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    No less a reader than Nietzsche agrees.  In Human, All Too Human (1886), he writes: “Thus [Sterne] produces in the right reader a feeling of uncertainty” (emphasis added, qtd in New 16).  The right reader being what kind?  Shandy says, “I would go fifty miles on foot . . . to kiss the hand of that man whose generous heart will give up the reins of his imagination into his author’s hands,——be pleased he knows not why, and cares not wherefore” (III.xii/149).  The right reader, then, would accept ambiguity, would be un-threatened by it; the right reader would be tolerant, indulgent, undogmatic, generous, and generally ambivalent.  Sterne, agrees with Locke that, having no ‘uncontestable Evidence of the Truth,’ we must tolerate others who differ from us in their beliefs or understanding (Gibson 65).  Sterne clearly rejects the “belligerence of the convinced mind” (Gibson 64), although Shandy, in typically dubious fashion, claims otherwise:
      It is a singular blessing, that nature has form’d the mind of man with the same happy backwardness . . . which is observed in old dogs,——“of not learning new tricks.”  What a shuttlecock of a fellow would the greatest philosopher that ever existed, be whisk’d into at once, did he read such books, and observe such facts, and think such thoughts, as would eternally be making him change sides! (III.xxxiv/181)
This “shuttlecock” describes perfectly the character of Sterne’s right reader.
     Returning to Nietzsche, the specific meaning of a Shandean passage may be (or may seem) indeterminate, but the overall effect is clear.  Again, Nietzsche:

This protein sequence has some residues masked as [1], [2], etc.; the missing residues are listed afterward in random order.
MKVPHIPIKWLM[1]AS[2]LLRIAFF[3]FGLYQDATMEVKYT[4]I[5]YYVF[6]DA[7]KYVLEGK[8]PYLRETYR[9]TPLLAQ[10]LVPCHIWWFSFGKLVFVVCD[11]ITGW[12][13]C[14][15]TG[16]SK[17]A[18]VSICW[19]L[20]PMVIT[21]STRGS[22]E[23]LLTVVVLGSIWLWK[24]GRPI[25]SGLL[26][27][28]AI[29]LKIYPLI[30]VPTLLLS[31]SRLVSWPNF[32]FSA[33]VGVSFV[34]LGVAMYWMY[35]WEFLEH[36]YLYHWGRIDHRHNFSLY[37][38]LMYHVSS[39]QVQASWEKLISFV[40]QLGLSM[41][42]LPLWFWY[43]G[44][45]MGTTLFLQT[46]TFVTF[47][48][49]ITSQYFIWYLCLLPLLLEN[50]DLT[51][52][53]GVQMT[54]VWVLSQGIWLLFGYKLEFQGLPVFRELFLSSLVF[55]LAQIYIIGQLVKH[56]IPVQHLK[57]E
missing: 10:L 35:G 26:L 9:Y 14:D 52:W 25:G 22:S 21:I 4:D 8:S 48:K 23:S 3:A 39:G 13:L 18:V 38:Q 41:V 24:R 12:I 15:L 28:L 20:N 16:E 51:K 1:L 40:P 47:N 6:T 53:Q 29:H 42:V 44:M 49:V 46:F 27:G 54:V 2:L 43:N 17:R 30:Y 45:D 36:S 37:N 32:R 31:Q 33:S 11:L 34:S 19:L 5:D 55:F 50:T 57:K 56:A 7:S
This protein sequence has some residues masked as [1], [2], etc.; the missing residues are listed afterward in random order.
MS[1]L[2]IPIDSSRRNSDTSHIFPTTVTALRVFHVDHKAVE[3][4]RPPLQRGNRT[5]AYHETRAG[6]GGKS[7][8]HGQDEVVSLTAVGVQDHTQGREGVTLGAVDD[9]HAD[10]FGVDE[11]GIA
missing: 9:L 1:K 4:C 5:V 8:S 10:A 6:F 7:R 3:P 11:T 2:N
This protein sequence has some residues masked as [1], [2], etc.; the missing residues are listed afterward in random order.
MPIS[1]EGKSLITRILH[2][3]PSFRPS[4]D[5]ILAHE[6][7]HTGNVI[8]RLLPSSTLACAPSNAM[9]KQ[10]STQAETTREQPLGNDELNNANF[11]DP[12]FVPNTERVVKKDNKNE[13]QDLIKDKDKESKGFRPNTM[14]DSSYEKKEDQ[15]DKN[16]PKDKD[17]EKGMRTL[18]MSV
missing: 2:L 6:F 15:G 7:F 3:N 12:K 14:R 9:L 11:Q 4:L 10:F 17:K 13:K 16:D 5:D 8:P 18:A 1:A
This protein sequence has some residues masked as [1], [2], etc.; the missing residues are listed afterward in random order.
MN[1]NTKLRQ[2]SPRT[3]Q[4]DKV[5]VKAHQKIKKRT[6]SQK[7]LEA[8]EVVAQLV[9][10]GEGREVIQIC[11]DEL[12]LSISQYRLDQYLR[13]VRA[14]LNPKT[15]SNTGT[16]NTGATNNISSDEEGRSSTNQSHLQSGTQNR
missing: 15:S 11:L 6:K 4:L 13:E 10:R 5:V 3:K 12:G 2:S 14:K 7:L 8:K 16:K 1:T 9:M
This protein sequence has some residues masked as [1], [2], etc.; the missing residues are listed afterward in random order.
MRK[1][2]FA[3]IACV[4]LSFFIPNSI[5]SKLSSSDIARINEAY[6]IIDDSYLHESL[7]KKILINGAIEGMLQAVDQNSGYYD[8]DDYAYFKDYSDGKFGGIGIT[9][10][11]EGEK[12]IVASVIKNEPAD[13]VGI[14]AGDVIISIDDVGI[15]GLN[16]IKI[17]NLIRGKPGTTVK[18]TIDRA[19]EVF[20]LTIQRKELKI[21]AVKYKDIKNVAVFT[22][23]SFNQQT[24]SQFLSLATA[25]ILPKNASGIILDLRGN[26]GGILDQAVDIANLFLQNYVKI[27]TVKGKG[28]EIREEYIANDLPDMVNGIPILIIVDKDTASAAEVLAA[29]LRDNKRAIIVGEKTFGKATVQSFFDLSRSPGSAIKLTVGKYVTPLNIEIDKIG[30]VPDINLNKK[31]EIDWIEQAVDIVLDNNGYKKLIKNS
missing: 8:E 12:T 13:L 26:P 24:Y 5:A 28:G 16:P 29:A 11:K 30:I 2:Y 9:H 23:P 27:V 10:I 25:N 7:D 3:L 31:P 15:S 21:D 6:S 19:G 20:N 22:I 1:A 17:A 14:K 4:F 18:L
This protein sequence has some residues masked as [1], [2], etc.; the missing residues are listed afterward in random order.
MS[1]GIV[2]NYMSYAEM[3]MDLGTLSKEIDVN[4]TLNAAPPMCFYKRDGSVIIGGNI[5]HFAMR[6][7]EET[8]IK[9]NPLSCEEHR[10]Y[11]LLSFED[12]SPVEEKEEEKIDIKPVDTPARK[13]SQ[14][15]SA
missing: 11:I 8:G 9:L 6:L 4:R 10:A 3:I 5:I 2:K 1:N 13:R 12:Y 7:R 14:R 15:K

“What is to be praised in [Sterne] is . . . . an artistic style in which the fixed form is constantly being broken up, displaced, transposed back into indefiniteness, so that it signifies one thing and at the same time another.  Sterne is the great master of ambiguity. . . . The reader who demands to know exactly what Sterne really thinks of a thing, whether he is making a serious or a laughing face, must be given up for lost; for he knows how to encompass both in a single facial expression . . . [and to] be in the right and in the wrong at the same time, to know profundity and farce. (qtd. in New 16)
Tristram Shandy makes a string of disingenuous claims from start to finish, many of which call themselves into question.  The work’s ambiguity creates a contextual focus on questions of sex, gender, authority, dogma, government, the church—is there any significant area of life that the novel leaves untouched?  It continually exploits the power of suggestion and  associations, so that certain words are suspect, and a series of asterisks creates an overall effect.  Tristram Shandy’s destabilizing effect may seem to diminish meaning, but actually expands it, complicating matters, creating further possibility rather than less.  When Nietzsche writes, “That I have to be struggle and becoming and goal and conflict of goals,” he sounds like Nietzsche, but when he continues, “ah, he who divines my will surely divines, too, along what crooked paths it has to go!”—it sounds like Tristram Shandy speaking (qtd in New 134).  A text with indeterminate meaning, then, is not a meaningless text.  “Sterne’s text,” as Melvyn New says, “is richly determined” (122-23), acutely aware of meaning.12
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      12 Much of the general argument for indeterminacy of texts falls apart when we consider that language regularly conveys such nonliteral forms as: irony, humor, sarcasm, metaphor, subtlety, riposte, and poetry with meanings that listeners or readers agree on.  Except in the work of inept writers and editors, the problem of “indeterminacy” is really a matter of sufficient or insufficient context.  Context encompasses that body of shared knowledge, experience, and culture creating the assumptions and associations that enables language to function.
 
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